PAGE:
Plants, Stone, California Landscapes


Posts Tagged ‘deer’

The Deer’s Perspective

Feed me rainbows from MARCO MORANDI on Vimeo.

Maybe I should be a little more sympathetic towards the deer browsing the gardens we install. If this is their experience, who am I to begrudge…

Deer Deciduous

Mission olive

Mission olive

“All I know is that I don’t know.” Operation Ivy

Now that the terms stress deciduous and drought deciduous are somewhat established, I want to coin another phrase: deer deciduous. A lot of the deer-resistant plants get browsed for the first couple of years, periodically losing some or all of their foliage. Sometimes they grow out of it, sometimes they don’t. The plants don’t die, many are able to keep growing and get their foliage out of reach or they develop harder less-palatable leaves as they age and require less water, but it seems like a big percentage of the plants on deer-resistant lists will lose some foliage during their first few seasons. Deer deciduous.

This olive would be an example. I really didn’t think it would go so completely deciduous, poor thing. Though, now that I check, I do find a few sites on the web saying that the deer will eat them. Sunset has them on the deer-resistant list, but that list is probably the least reliable thing in the whole book. We ended up bringing the olive back to our place for the summer because of a change in construction plans at its new home, and it’s now carefully putting out new leaves. It’ll recover completely, and when we replant it we’ll spray it with Liquid Fence, which is somewhat effective, or we’ll cage it until it’s taller than the deer. It’s an olive; they’re survivors. I’m surprised that it got eaten, but probably I should just be surprised that I am surprised.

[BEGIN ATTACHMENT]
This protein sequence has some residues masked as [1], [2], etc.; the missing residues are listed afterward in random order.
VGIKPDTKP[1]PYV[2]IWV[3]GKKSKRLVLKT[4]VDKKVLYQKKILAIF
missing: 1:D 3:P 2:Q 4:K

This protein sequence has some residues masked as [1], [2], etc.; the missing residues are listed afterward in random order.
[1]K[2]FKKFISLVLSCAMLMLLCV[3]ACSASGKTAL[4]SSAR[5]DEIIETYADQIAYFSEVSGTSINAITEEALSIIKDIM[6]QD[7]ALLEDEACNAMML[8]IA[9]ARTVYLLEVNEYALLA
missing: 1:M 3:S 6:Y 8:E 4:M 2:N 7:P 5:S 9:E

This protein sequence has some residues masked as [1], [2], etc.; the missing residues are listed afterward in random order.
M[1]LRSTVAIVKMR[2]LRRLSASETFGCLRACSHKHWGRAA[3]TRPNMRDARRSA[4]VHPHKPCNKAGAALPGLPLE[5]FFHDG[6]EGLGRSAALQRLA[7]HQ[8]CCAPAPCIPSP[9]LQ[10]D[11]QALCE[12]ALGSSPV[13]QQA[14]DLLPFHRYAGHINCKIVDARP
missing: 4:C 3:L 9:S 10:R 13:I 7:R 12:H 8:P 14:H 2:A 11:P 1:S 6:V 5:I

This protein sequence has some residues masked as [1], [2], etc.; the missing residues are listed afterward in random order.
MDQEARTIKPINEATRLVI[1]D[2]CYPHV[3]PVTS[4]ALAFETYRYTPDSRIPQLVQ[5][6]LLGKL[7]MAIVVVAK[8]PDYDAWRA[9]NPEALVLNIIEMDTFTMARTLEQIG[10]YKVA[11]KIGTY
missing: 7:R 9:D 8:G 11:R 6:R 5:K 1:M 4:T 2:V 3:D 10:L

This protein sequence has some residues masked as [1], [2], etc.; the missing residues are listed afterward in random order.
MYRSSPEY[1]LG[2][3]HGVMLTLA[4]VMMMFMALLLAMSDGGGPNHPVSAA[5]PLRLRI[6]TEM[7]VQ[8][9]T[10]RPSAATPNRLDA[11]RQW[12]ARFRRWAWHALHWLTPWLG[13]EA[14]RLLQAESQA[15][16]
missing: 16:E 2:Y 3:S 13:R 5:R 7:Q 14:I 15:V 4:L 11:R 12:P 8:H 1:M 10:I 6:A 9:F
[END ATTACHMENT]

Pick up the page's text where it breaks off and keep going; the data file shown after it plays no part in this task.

I like the Las Pilitas rating system and list of ratings for deer, though his list is for a different part of the state and our deer population disagrees with him on certain points. We’ve never had heavy browsing from anything that he rates a 9 or a 10, though, so that’s been reliable. The list only includes California natives, but some comparisons can be made for non-natives. Toxic is best along with grassy or spiky, scented foliage is next, tiny hard leaves are pretty good, followed by larger hard leaves sometimes being good, sticky or very fuzzy might work, and after that you better have your fingers crossed.

Update: As Daffodil Planter and the author herself, Carolyn Singer, pointed out, the two volumes of Deer In My Garden are a good print resource for gardening with deer.

ryan 3/31